Most of us need to tap into our creative powers at school or work. Yet, stress destroys creativity. It leads to physical problems like headaches, chronic inflammation, depression, and digestive disorders, making it more difficult to work, and it also reduces our mental ability to be creative.
When researchers looked at the relationship between stress and creativity in the 1990s, they found strong negative correlations between the two. The higher the stress level, the lower the creativity.
In a later study, they looked at more than 9,000 daily diary entries from employees working on projects that required high levels of creativity. Those employees who felt stressed out because of time pressures were less likely to think creatively.
To increase productivity, build in a daily stress-relieving activity such as yoga, tai chi, meditation, pet therapy, crafting, and/or time with friends. It’s best to pencil it in, or you may be likely to blow it off, which could be detrimental to your productivity the next day.
5. Focus On The Mind-Body Machine
It’s easy to get caught up in the thinking that our solutions to time management are “out there” in the world, when the truth is that they’re more often inside our own minds.
Step up your self-care and you’ll find yourself thinking less about how far behind you are and more about the amazing things you’re accomplishing.
Ready to take your holistic knowledge to the next level? Learn more about holistic health practitioner certifications at ACHS!
Read Colleen M. Story’s full blogger bio here, or visit her website here.
- Alhola, P., & Polo-Kantola, P. (2007). Sleep deprivation: Impact on cognitive performance. Neuropsychiatr Dis Treat, 3(5), 553-567. Retrieved from https://www.ncbi.nlm.nih.gov/pmc/articles/PMC2656292/
- Amabile, T. M., Hadley, C. N., & Kramer, S. J. (2002). Creativity under the gun. Harvard Business Review, 80(8), 52-61. Retrieved from http://europepmc.org/abstract/MED/12195920/reload=0;jsessionid=fObN5ldi38y4x7wKcTqQ.18
- Chang, A., Aeschbach, D., Duffy, J. F., & Czeisler, C. A. (2014). Evening use of light-emitting eReaders negatively affects sleep, circadian timing, and next-morning alertness. Proceedings of the National Academy of Sciences, 112(4), 1232-1237. doi:10.1073/pnas.1418490112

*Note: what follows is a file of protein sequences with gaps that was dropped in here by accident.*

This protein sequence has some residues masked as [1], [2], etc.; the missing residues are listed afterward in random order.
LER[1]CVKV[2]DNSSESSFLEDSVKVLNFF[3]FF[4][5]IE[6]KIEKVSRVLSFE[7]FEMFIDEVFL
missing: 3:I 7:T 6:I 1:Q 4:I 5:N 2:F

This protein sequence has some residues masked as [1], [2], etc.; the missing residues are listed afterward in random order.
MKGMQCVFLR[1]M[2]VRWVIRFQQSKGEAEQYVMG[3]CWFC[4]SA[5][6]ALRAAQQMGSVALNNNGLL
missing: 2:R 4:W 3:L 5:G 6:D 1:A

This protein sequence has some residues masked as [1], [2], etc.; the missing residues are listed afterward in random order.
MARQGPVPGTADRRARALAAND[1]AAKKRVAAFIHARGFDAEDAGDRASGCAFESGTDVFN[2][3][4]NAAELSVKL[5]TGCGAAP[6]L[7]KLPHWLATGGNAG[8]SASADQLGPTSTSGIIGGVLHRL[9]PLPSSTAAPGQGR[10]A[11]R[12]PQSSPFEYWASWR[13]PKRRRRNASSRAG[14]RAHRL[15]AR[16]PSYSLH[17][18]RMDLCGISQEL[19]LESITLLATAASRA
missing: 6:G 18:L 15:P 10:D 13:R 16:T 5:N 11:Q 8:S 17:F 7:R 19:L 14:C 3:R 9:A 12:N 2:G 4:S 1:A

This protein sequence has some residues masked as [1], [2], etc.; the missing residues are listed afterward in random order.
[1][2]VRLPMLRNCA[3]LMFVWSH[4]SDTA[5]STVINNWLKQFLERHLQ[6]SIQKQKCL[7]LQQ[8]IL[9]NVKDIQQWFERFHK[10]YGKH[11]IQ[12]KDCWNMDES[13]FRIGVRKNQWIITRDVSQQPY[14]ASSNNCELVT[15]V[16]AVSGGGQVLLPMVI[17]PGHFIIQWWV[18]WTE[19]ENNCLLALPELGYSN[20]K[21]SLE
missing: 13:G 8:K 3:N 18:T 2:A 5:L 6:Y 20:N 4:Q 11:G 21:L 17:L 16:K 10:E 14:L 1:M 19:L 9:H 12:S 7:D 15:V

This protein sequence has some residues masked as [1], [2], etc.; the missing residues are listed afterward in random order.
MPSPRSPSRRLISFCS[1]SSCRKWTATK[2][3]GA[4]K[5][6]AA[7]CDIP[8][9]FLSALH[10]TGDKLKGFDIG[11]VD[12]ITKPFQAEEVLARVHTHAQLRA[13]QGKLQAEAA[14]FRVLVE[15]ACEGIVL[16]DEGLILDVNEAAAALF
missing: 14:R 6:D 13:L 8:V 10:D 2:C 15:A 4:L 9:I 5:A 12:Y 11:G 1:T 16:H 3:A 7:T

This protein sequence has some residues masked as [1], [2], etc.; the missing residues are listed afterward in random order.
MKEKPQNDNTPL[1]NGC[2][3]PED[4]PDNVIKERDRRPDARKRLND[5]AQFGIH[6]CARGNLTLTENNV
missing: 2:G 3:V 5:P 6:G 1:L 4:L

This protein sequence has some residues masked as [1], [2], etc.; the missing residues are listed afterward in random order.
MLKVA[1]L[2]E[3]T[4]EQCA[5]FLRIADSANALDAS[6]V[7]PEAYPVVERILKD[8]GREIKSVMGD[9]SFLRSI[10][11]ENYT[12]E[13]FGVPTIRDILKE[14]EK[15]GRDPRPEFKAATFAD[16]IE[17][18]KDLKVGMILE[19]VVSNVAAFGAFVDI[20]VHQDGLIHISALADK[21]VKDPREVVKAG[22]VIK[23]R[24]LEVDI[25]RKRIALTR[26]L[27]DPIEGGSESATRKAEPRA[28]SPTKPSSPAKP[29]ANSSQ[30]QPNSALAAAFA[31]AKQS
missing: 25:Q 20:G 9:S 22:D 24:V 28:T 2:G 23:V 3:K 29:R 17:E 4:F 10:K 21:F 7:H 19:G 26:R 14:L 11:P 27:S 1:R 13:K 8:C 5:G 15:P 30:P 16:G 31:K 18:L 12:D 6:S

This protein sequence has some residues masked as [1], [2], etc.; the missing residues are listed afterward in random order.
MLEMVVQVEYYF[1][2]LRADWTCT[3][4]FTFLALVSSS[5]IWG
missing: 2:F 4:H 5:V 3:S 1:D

- Hodan Farah Wells and Jean C. Buzby, “Dietary Assessment of Major Trends in U.S. Food Consumption, 1970-2005” USDA, Economic Information Bulletin No. (EIB-33) 27 pp, March 2008, http://www.ers.usda.gov/publications/eib-economic-information-bulletin/eib33.aspx.
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- Schmidt, E. (2012, May). This is your brain on sugar: UCLA study shows high-fructose diet sabotages learning, memory | UCLA. Retrieved January 26, 2017, from http://newsroom.ucla.edu/releases/this-is-your-brain-on-sugar-ucla-233992
- Turgiss, J., & Allen, S. (2014). Asleep on the job: The causes and consequences of employees’ disrupted sleep and how employers can help. Retrieved from: http://connect.virginpulse.com/asleep-on-the-job-report-from-virgin-pulse.pdf
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- Von Thiele Schwarz, U., & Hasson, H. (2011). Employee self-rated productivity and objective organizational production levels. Journal of Occupational and Environmental Medicine, 53(8), 838-844. doi:10.1097/jom.0b013e31822589c2
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Disclosure of Material Connection: I am a guest blogger for American College of Healthcare Sciences, the Institution that publishes this blog. However, all opinions are my own. This blog may contain affiliate links. I am disclosing this in accordance with the Federal Trade Commission’s 16 CFR, Part 255: “Guides Concerning the Use of Endorsements and Testimonials in Advertising.”
This article is for informational purposes only. It is not intended to treat, diagnose, cure, or prevent disease. This article has not been reviewed by the FDA. Always consult with your primary care physician or naturopathic doctor before making any significant changes to your health and wellness routine.